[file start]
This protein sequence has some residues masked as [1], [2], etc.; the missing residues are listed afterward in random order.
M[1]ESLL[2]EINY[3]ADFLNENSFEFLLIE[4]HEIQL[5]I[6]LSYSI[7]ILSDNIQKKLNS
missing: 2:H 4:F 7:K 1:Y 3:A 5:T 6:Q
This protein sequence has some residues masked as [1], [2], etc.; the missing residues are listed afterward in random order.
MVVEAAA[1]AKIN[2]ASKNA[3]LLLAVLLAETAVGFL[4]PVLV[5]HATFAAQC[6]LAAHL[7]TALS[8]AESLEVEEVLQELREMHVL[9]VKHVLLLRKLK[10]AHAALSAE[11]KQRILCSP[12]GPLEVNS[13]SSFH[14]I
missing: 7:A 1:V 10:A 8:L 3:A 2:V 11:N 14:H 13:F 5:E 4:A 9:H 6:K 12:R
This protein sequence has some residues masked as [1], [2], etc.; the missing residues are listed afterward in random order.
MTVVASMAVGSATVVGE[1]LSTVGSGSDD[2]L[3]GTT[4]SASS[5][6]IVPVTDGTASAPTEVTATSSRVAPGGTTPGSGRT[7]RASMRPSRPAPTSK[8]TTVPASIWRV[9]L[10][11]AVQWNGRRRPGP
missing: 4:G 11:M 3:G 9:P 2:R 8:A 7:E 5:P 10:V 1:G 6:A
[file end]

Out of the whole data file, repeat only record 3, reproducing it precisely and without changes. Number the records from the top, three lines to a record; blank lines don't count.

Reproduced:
This protein sequence has some residues masked as [1], [2], etc.; the missing residues are listed afterward in random order.
MTVVASMAVGSATVVGE[1]LSTVGSGSDD[2]L[3]GTT[4]SASS[5][6]IVPVTDGTASAPTEVTATSSRVAPGGTTPGSGRT[7]RASMRPSRPAPTSK[8]TTVPASIWRV[9]L[10][11]AVQWNGRRRPGP
missing: 4:G 11:M 3:G 9:P 2:R 8:A 7:E 5:P 10:V 1:G 6:A